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Dennis Anderson to retire at WDIO-TV and call it a career
The dean of northland journalists is going to retire. Mike Simonson has the story.
After 50 years in the journalism business including 41 years at WDIO-TV, Dennis Anderson says he’s going to call it a career in the next six months or so. He says it was a hard decision since he still loves his profession.
“But after so many years of working nights it starts to wear on you. I feel that I’ve done my job well. It’s a time to put aside a part of my life now with 15 grandkids and all of my children and grandkids living in Duluth, Judy (his wife) and I just want to spend more time with them.”
Anderson made the announcement to his family and his colleagues in the WDIO-TV newsroom last week. WDIO-TV News Director Steve Goodspeed says he knew the day would come.
“When Denny’s actually saying the words ‘Well Steve, I’ve decided and I’m going to retire.’ His lips are moving and I hear the sounds but I’m not sure it’s really computing. I think the staff felt like that last week as well.”
Anderson was news director when he hired Goodspeed in 1979. Now, Goodspeed is the news director as Anderson ends his career. As far as he is concerned, Anderson can stay as long as he wants. As for replacing the 66 year-old anchor, Goodspeed says he’ll put out calls to Charlie Gibson, Tom Brokaw and Dan Rather.
“The reality is that you can’t replace Dennis Anderson. He’s an icon in that I don’t think the next generation of viewers or news people will see on-air journalists that have been around as long as Denny. The business has changed.”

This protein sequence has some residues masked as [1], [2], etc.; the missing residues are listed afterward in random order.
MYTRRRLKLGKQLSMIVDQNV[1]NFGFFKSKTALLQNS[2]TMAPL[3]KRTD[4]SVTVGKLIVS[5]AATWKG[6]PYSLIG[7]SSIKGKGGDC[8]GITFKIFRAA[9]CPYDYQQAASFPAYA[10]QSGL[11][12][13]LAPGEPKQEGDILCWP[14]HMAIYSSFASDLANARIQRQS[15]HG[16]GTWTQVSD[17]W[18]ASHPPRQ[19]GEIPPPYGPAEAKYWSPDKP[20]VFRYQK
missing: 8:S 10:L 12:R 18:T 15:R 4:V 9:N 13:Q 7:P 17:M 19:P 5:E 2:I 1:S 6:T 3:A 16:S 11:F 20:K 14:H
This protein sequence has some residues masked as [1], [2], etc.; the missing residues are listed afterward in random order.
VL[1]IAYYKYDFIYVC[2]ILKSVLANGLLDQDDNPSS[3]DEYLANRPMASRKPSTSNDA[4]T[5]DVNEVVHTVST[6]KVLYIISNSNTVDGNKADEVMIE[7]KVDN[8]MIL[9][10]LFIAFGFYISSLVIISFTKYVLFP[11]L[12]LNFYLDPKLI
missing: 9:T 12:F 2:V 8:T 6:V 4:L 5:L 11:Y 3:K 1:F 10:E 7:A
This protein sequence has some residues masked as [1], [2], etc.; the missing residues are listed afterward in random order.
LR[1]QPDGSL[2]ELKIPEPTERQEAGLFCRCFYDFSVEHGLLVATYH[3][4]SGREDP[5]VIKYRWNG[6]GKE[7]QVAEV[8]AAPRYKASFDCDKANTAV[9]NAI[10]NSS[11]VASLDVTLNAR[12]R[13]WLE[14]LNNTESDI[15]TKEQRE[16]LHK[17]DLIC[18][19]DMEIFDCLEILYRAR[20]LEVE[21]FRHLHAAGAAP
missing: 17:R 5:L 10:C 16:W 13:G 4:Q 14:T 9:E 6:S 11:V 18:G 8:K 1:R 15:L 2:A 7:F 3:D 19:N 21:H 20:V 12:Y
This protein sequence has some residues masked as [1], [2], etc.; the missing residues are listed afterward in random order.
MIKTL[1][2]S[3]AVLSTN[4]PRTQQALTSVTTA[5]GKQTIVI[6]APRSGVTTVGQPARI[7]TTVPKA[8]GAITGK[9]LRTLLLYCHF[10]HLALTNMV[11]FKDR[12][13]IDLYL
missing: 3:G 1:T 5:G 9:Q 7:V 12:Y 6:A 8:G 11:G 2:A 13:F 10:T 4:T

Anderson, who turns 67 years old in January, says things have changed in newsrooms since he started in radio news on the Iron Range in 1961.
“We had the loud clacking United Press and Associated Press machines. Today of course everything is computerized, everything was written on typewriter in those days. So we’ve come a long way. The physical ability to pick up news: Today we can go live anywhere in the world and that was literally unheard of unless you did it over a telephone.”
Anderson says it took him a year of pondering but his decision is hard and fast.
“I’m not going to be Bret Favre when I leave the television station, Dennis Anderson will leave the television station. I’m not going to come back and do specials and do documentaries. I’ve give it my share in 50 years.”
Anderson says he and his wife will travel and he’ll take in more sporting events starring his grandchildren.
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